According to Christopher Ingraham writing for The Washington Post, Americans are “drinking themselves to death” at ever quicker rates. He cites data from the Centers for Disease Control (CDC) that indicate alcohol abuse in 2014 has caused or contributed to the deaths of 70,000 Americans. That’s an increase of 37 percent over the statistics going back to 2002. Statistics for 2015 are not yet available.
Those deaths include alcohol poisoning and cirrhosis, but they do not allow for people who died from drunk driving or other accidents involving alcohol, and they exclude homicides that were committed while the person was drinking. The CDC tells us that if those figures were included, the number of deaths would increase to a staggering 90,000 people.
People have turned their focus on the epidemic of opiate addiction, Ingraham says, and so the dangers of alcohol abuse have fallen off the public radar. But that jeopardy exists, nevertheless; both the morgues and the courts remain busy disposing of the affairs of people whose lives have turned into tragedy because they can’t stop drinking.
The Substance Abuse and Mental Health Services Administration (SAMHSA) tells us that 56.9 percent of all adults drink at least monthly. That figure is not in itself alarming—people who drink regularly would expect it to be higher. But what really underscores the problems of alcohol abuse in this country is the increase in the numbers of binge drinkers. The number of people who drink five or more drinks in one drinking session, on at least one occasion, increased to 17.4 percent of the population in 2014. Approximately 10 percent of Americans consume almost 74 drinks per week, or almost ten drinks per day. Is that you?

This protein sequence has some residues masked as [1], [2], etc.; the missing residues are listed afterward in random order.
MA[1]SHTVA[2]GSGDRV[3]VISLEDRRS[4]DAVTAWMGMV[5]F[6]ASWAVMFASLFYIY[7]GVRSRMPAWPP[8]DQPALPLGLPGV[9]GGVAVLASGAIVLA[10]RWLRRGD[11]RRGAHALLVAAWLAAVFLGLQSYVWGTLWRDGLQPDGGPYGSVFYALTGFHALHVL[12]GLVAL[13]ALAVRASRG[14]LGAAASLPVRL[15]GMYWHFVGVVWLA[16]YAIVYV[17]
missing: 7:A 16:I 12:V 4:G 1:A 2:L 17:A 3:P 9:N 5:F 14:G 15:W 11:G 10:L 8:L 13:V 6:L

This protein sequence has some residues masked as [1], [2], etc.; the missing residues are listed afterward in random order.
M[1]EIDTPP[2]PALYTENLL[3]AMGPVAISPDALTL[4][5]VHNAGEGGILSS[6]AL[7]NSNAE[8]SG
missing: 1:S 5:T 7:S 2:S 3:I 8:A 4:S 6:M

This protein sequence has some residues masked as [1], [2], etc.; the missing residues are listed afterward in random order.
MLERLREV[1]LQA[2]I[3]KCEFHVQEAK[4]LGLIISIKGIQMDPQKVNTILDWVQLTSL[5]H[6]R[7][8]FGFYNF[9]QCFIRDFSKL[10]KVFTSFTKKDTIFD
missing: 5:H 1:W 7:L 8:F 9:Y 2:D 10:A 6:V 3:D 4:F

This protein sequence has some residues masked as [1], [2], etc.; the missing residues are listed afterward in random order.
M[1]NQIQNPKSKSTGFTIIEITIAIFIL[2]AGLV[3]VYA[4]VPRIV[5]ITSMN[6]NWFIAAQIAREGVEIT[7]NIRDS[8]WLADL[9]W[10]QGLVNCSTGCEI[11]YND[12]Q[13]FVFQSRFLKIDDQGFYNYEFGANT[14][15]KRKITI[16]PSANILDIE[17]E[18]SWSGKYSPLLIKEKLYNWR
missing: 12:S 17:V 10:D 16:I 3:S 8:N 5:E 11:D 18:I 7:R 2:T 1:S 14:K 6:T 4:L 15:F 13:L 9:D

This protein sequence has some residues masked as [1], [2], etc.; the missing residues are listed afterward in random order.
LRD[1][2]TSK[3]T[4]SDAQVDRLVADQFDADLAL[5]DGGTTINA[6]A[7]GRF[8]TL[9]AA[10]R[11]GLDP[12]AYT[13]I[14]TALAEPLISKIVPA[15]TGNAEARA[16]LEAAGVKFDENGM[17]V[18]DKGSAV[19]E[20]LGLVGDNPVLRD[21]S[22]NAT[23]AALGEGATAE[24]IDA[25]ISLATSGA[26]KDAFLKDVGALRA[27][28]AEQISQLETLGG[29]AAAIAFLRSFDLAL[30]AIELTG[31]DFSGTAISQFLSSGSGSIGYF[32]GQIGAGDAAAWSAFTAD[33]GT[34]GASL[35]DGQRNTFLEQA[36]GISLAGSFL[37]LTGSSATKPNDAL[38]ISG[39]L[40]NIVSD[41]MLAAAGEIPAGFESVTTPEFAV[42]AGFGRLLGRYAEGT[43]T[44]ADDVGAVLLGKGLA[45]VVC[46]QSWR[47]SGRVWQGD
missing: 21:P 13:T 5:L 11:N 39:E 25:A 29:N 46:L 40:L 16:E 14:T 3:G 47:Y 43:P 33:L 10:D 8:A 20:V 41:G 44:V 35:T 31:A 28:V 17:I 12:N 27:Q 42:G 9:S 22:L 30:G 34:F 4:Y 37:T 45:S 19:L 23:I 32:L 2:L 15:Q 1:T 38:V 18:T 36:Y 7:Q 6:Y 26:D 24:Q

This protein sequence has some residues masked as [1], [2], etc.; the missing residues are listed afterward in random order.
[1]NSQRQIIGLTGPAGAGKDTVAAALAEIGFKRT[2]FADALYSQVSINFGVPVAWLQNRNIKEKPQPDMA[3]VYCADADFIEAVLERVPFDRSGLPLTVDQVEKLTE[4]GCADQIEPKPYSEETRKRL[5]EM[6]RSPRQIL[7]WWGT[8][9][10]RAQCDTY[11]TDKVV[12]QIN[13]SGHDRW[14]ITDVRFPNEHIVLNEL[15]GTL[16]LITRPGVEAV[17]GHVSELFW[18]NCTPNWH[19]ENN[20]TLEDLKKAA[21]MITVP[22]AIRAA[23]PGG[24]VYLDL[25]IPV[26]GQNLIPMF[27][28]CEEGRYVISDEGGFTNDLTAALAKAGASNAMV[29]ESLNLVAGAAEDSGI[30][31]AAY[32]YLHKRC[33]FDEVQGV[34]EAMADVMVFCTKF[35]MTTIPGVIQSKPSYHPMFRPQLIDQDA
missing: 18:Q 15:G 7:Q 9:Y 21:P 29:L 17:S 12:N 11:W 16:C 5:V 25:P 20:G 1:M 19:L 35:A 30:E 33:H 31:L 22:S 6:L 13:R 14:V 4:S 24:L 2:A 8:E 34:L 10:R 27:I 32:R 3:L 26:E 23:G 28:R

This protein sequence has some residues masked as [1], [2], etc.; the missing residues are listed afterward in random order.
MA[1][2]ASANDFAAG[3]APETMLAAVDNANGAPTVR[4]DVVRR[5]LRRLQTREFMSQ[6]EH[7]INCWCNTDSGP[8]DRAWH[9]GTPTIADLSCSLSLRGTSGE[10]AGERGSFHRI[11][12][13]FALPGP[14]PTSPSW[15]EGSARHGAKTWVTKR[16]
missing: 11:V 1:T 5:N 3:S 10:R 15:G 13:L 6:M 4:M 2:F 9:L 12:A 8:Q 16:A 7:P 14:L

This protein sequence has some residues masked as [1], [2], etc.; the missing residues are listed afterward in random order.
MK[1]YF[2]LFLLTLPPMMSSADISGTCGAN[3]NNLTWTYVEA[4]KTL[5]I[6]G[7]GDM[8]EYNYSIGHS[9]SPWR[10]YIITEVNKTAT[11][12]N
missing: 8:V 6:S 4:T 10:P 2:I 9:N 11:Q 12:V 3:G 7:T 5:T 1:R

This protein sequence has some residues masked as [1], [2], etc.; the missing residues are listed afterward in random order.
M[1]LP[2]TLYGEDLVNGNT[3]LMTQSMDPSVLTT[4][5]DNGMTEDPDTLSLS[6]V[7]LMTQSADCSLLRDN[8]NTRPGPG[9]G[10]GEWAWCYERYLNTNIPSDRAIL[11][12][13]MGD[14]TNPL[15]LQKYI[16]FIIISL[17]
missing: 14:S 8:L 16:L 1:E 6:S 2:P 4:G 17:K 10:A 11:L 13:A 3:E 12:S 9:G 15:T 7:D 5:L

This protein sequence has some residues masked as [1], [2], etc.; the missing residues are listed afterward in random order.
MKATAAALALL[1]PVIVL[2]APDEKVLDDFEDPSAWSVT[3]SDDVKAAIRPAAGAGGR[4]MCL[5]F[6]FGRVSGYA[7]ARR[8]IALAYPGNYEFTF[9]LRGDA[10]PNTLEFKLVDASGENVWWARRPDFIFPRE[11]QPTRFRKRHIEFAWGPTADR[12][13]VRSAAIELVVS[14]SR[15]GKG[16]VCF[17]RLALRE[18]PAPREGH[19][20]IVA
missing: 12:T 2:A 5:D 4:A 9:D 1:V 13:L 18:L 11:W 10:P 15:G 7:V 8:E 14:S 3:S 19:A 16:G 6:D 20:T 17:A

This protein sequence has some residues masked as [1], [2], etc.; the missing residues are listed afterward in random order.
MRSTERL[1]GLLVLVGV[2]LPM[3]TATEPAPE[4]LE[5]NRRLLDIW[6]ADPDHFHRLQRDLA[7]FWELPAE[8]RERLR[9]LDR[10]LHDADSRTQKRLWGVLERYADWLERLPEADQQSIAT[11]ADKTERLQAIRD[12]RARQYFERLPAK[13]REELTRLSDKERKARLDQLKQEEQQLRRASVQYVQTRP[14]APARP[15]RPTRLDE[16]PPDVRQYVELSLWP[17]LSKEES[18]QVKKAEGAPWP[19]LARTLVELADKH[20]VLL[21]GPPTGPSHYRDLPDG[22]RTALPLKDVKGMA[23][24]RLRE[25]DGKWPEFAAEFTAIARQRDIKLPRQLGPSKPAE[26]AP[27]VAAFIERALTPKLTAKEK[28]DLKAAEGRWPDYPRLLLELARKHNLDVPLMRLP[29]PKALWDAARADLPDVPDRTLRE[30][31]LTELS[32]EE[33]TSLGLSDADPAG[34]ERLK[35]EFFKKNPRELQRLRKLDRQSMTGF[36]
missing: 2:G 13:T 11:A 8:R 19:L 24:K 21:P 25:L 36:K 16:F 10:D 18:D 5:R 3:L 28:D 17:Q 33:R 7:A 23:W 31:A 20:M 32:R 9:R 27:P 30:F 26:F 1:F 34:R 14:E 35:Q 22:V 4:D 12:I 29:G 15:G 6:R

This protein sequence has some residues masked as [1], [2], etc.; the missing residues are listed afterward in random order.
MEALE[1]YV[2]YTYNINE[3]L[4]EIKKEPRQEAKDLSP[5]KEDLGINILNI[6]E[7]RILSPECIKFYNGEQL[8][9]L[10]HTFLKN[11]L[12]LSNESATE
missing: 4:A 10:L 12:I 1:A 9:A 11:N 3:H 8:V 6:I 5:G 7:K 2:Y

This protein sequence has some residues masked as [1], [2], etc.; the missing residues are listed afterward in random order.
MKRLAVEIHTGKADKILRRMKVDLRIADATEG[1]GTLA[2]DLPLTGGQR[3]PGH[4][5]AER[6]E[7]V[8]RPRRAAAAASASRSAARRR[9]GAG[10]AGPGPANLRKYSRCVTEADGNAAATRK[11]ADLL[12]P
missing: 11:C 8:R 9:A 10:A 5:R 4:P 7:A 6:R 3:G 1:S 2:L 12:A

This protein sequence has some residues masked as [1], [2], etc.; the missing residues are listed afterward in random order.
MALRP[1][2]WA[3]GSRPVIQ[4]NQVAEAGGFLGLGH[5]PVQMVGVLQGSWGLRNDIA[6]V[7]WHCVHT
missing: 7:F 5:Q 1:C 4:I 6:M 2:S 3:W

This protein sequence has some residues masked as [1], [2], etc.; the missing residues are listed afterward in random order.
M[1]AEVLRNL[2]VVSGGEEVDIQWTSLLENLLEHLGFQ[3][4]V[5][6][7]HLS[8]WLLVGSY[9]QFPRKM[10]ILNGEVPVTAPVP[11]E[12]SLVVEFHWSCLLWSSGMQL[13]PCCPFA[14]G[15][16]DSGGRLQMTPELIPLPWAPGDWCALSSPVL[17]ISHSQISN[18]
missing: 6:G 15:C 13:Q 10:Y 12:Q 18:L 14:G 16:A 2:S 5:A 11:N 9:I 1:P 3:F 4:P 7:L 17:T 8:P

The risks of alcohol abuse cannot be downplayed. Even with all the public attention focused on heroin and pain pills, the truth is that alcohol tops them all. Alcohol carries more risk than any other type of recreational drug use.
Do You Know the Risks of Alcohol Abuse?
The source of figures for Ingraham’s article come from the CDC, which identifies these long- and short-term risks for those who refuse to acknowledge their alcohol abuse:
- Accidents involving autos, falls, burns, and drownings
- Domestic violence, homicide, suicide, and sexual assault
- Alcohol toxicity, or having too much alcohol in the blood
- Risky sexual behaviors that lead to sexually transmitted diseases, assaults, or unwanted pregnancies.
- Risk of fetal alcohol syndrome among pregnant women; risk of stillborn or miscarriage
- High blood pressure, heart disease, stroke
- Liver disease including cirrhosis
- Digestive issues
- Cancer of the breast, esophagus, mouth, throat, colon, and liver
- Problems of memory and learning, contributing to poor career performance and dementia
- Depression, anxiety, and other emotional health problems
- Family problems
- Legal stressors
If you start each day by waking up and promising yourself that you won’t drink as much on this day as you did on the day before, then you are quite likely abusing alcohol. You can learn more by visiting our website , where you can take our Alcohol Assessment. YOU must reach out to arrange for help. You cannot imagine how much better your life will be if you get the help you need—but you are the only one who can make the phone call. Are you at your Turning Point? Call us now.